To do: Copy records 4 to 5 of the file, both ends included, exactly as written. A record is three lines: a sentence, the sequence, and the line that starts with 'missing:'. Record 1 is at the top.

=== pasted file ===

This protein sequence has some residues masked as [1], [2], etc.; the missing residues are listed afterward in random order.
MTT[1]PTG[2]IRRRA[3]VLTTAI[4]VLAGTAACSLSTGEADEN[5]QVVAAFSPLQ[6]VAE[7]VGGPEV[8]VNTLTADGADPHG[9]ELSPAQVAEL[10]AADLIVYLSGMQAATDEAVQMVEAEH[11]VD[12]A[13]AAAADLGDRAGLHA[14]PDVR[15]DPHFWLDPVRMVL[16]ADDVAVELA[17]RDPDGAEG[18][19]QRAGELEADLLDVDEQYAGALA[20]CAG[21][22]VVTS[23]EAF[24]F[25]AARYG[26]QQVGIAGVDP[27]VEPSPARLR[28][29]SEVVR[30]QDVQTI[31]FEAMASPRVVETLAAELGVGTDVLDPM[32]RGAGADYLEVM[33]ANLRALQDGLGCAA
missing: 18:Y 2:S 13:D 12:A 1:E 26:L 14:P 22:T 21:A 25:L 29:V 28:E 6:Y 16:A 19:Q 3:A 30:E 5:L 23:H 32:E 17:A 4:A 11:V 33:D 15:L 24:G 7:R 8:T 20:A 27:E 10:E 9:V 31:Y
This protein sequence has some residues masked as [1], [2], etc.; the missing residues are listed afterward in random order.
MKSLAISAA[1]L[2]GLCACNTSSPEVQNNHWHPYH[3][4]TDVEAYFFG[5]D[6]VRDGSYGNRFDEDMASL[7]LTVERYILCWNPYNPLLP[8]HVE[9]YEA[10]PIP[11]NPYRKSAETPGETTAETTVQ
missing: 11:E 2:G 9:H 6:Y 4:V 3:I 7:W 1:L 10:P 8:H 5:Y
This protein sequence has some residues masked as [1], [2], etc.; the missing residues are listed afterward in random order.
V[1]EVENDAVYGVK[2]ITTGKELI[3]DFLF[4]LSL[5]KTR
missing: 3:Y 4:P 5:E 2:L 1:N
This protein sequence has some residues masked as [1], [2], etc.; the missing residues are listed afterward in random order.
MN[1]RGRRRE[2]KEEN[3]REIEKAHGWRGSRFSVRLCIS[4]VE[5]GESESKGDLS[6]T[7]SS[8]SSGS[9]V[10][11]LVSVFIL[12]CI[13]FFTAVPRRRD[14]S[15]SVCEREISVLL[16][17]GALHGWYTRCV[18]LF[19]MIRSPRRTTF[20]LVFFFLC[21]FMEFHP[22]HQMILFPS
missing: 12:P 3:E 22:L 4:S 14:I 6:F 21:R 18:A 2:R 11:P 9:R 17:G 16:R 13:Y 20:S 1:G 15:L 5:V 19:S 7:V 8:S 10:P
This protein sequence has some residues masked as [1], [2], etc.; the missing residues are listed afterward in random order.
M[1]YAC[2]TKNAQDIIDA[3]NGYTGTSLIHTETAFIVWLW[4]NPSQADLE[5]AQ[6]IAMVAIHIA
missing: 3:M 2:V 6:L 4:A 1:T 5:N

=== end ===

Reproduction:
This protein sequence has some residues masked as [1], [2], etc.; the missing residues are listed afterward in random order.
MN[1]RGRRRE[2]KEEN[3]REIEKAHGWRGSRFSVRLCIS[4]VE[5]GESESKGDLS[6]T[7]SS[8]SSGS[9]V[10][11]LVSVFIL[12]CI[13]FFTAVPRRRD[14]S[15]SVCEREISVLL[16][17]GALHGWYTRCV[18]LF[19]MIRSPRRTTF[20]LVFFFLC[21]FMEFHP[22]HQMILFPS
missing: 12:P 3:E 22:L 4:S 14:I 6:F 21:R 18:A 2:R 11:P 9:R 17:G 16:R 13:Y 20:S 1:G 15:L 5:V 19:S 7:V 8:S 10:P
This protein sequence has some residues masked as [1], [2], etc.; the missing residues are listed afterward in random order.
M[1]YAC[2]TKNAQDIIDA[3]NGYTGTSLIHTETAFIVWLW[4]NPSQADLE[5]AQ[6]IAMVAIHIA
missing: 3:M 2:V 6:L 4:A 1:T 5:N